Halda sees second spawn cycle of carp in a month | The Daily Star
12:00 AM, June 21, 2020 / LAST MODIFIED: 07:30 AM, June 21, 2020

Halda sees second spawn cycle of carp in a month

Halda River, the lone breeding ground for natural spawning of carp fish in South Asia, has seen second spawning within a month after having first laying of eggs by brood fish on May 22.

 The spawning is assumed to have occurred thanks to an increase in brood fish stock. Around 150 to 200kg of eggs were collected early yesterday at Baroighona and Chayarchar, two points adjacent to Halda.

Manzoorul Kibria, noted Halda researcher and professor of zoology at Chittagong University, said it is truly a promising sign for the river, which he thinks was enriched with stock of brood fish following a drop in pollution and other manmade hazards.

"When a waterbody has a large amount of brood fish, some of them take time to get matured enough to release eggs. This is what exactly happened in Halda" he said, adding that this is the first time he had seen such second spawning.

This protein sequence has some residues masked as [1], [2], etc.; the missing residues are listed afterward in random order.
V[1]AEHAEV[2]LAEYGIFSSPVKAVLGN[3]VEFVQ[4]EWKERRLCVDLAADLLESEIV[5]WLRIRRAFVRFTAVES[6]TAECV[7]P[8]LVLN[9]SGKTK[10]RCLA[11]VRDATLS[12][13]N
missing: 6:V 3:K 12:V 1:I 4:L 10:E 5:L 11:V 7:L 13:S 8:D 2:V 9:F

Half of the egg collectors did not go to the river as they could not sense the spawning, Prof Kibria said. Halda has around 500 egg collectors.

Egg collectors told The Daily Star that in their early days, they would see spawning thrice a year.

Seasoned egg collector Elias Hossen of Hathazari upazila said as pollution started wreaking havoc, spawning was reduced to once. "This is first time I have seen second spawning, which is really positive for the river and those of us who depend on it," he said.

Chattogram district fisheries officer Lovely Akther told The Daily Star that they were all excited over the second spawning and it raises hopes.

During the first spawning in May, egg collectors were delighted by the huge haul of eggs in the river. A few factors played a role in the high egg yield this year, said Prof Kibria.

First stopping of tobacco farming, then the shutdown of two polluting factories near the river and third the quick response of Hathazari upazila administration,  surveillance by IDF, an NGO working to protect Halda, and nationwide shutdown helped the river detoxify itself, he added.

All of the above helped create a better environment for fish to lay eggs, he said.

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